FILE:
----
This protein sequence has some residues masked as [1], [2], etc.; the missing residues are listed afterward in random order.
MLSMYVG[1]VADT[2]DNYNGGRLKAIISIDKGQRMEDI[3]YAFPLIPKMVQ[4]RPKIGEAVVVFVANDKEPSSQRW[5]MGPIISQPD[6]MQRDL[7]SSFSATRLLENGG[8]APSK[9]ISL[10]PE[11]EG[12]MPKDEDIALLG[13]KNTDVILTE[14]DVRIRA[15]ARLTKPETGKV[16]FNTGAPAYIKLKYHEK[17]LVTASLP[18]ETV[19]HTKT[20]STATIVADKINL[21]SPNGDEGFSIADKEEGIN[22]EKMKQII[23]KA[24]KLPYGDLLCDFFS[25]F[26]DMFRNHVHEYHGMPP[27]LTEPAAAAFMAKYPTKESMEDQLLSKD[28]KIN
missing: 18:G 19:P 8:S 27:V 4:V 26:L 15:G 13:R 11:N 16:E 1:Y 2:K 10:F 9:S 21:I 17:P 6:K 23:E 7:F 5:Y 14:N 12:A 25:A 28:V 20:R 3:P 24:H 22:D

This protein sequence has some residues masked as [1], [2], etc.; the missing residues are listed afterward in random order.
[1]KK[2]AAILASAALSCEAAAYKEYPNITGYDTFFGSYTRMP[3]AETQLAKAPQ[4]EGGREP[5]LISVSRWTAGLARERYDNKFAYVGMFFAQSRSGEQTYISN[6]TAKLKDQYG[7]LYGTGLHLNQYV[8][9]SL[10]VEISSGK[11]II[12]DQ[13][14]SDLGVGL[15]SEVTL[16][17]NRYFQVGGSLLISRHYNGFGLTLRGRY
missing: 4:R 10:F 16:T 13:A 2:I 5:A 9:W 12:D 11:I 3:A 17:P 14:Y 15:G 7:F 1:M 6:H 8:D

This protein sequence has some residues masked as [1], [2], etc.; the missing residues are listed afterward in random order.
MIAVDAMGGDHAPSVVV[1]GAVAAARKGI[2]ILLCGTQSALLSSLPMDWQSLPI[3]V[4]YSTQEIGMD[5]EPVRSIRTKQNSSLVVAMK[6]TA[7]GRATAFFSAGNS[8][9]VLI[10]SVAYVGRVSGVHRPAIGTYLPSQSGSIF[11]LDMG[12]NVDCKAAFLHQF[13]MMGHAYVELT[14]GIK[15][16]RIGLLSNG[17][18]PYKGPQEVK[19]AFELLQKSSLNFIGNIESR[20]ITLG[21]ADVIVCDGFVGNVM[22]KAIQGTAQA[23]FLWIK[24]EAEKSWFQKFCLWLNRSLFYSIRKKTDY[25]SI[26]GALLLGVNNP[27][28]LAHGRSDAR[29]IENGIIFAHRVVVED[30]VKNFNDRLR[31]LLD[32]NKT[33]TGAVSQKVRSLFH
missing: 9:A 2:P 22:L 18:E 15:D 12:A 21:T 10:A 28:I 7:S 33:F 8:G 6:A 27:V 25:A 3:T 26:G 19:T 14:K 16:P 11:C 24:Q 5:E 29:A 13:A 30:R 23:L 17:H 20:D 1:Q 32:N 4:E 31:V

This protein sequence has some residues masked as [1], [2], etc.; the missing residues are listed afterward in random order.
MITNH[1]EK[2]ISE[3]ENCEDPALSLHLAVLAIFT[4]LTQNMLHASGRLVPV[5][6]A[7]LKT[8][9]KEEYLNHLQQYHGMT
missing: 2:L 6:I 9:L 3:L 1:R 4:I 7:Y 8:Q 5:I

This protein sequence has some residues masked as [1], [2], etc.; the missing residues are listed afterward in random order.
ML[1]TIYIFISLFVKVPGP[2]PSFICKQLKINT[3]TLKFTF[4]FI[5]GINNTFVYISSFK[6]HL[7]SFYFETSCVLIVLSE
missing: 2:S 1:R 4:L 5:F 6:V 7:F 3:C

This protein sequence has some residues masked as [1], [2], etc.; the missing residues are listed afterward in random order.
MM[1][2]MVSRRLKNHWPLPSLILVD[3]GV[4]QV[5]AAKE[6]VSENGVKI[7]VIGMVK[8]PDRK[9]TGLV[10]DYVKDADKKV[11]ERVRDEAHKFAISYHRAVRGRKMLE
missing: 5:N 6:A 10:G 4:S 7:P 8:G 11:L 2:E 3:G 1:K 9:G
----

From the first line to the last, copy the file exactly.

This protein sequence has some residues masked as [1], [2], etc.; the missing residues are listed afterward in random order.
MLSMYVG[1]VADT[2]DNYNGGRLKAIISIDKGQRMEDI[3]YAFPLIPKMVQ[4]RPKIGEAVVVFVANDKEPSSQRW[5]MGPIISQPD[6]MQRDL[7]SSFSATRLLENGG[8]APSK[9]ISL[10]PE[11]EG[12]MPKDEDIALLG[13]KNTDVILTE[14]DVRIRA[15]ARLTKPETGKV[16]FNTGAPAYIKLKYHEK[17]LVTASLP[18]ETV[19]HTKT[20]STATIVADKINL[21]SPNGDEGFSIADKEEGIN[22]EKMKQII[23]KA[24]KLPYGDLLCDFFS[25]F[26]DMFRNHVHEYHGMPP[27]LTEPAAAAFMAKYPTKESMEDQLLSKD[28]KIN
missing: 18:G 19:P 8:S 27:V 4:V 26:L 15:G 13:R 11:N 16:E 1:Y 2:K 10:F 9:S 21:I 17:P 6:K 23:E 7:F 5:Y 14:N 12:A 25:A 28:V 20:R 3:P 24:H 22:D

This protein sequence has some residues masked as [1], [2], etc.; the missing residues are listed afterward in random order.
[1]KK[2]AAILASAALSCEAAAYKEYPNITGYDTFFGSYTRMP[3]AETQLAKAPQ[4]EGGREP[5]LISVSRWTAGLARERYDNKFAYVGMFFAQSRSGEQTYISN[6]TAKLKDQYG[7]LYGTGLHLNQYV[8][9]SL[10]VEISSGK[11]II[12]DQ[13][14]SDLGVGL[15]SEVTL[16][17]NRYFQVGGSLLISRHYNGFGLTLRGRY
missing: 4:R 10:F 16:T 13:A 2:I 5:A 9:W 12:D 11:I 3:A 17:P 14:Y 15:G 7:F 1:M 6:H 8:D

This protein sequence has some residues masked as [1], [2], etc.; the missing residues are listed afterward in random order.
MIAVDAMGGDHAPSVVV[1]GAVAAARKGI[2]ILLCGTQSALLSSLPMDWQSLPI[3]V[4]YSTQEIGMD[5]EPVRSIRTKQNSSLVVAMK[6]TA[7]GRATAFFSAGNS[8][9]VLI[10]SVAYVGRVSGVHRPAIGTYLPSQSGSIF[11]LDMG[12]NVDCKAAFLHQF[13]MMGHAYVELT[14]GIK[15][16]RIGLLSNG[17][18]PYKGPQEVK[19]AFELLQKSSLNFIGNIESR[20]ITLG[21]ADVIVCDGFVGNVM[22]KAIQGTAQA[23]FLWIK[24]EAEKSWFQKFCLWLNRSLFYSIRKKTDY[25]SI[26]GALLLGVNNP[27][28]LAHGRSDAR[29]IENGIIFAHRVVVED[30]VKNFNDRLR[31]LLD[32]NKT[33]TGAVSQKVRSLFH
missing: 9:A 2:P 22:L 18:E 15:D 12:A 21:T 10:A 28:I 7:S 33:F 8:G 6:A 27:V 25:A 3:T 26:G 19:T 14:K 16:P 11:C 24:Q 5:E 29:A 13:A 30:R 23:L 17:H 20:D 1:Q 32:N 4:E 31:V

This protein sequence has some residues masked as [1], [2], etc.; the missing residues are listed afterward in random order.
MITNH[1]EK[2]ISE[3]ENCEDPALSLHLAVLAIFT[4]LTQNMLHASGRLVPV[5][6]A[7]LKT[8][9]KEEYLNHLQQYHGMT
missing: 2:L 6:I 9:L 3:L 1:R 4:I 7:Y 8:Q 5:I

This protein sequence has some residues masked as [1], [2], etc.; the missing residues are listed afterward in random order.
ML[1]TIYIFISLFVKVPGP[2]PSFICKQLKINT[3]TLKFTF[4]FI[5]GINNTFVYISSFK[6]HL[7]SFYFETSCVLIVLSE
missing: 2:S 1:R 4:L 5:F 6:V 7:F 3:C

This protein sequence has some residues masked as [1], [2], etc.; the missing residues are listed afterward in random order.
MM[1][2]MVSRRLKNHWPLPSLILVD[3]GV[4]QV[5]AAKE[6]VSENGVKI[7]VIGMVK[8]PDRK[9]TGLV[10]DYVKDADKKV[11]ERVRDEAHKFAISYHRAVRGRKMLE
missing: 5:N 6:A 10:G 4:S 7:P 8:G 11:L 2:E 3:G 1:K 9:G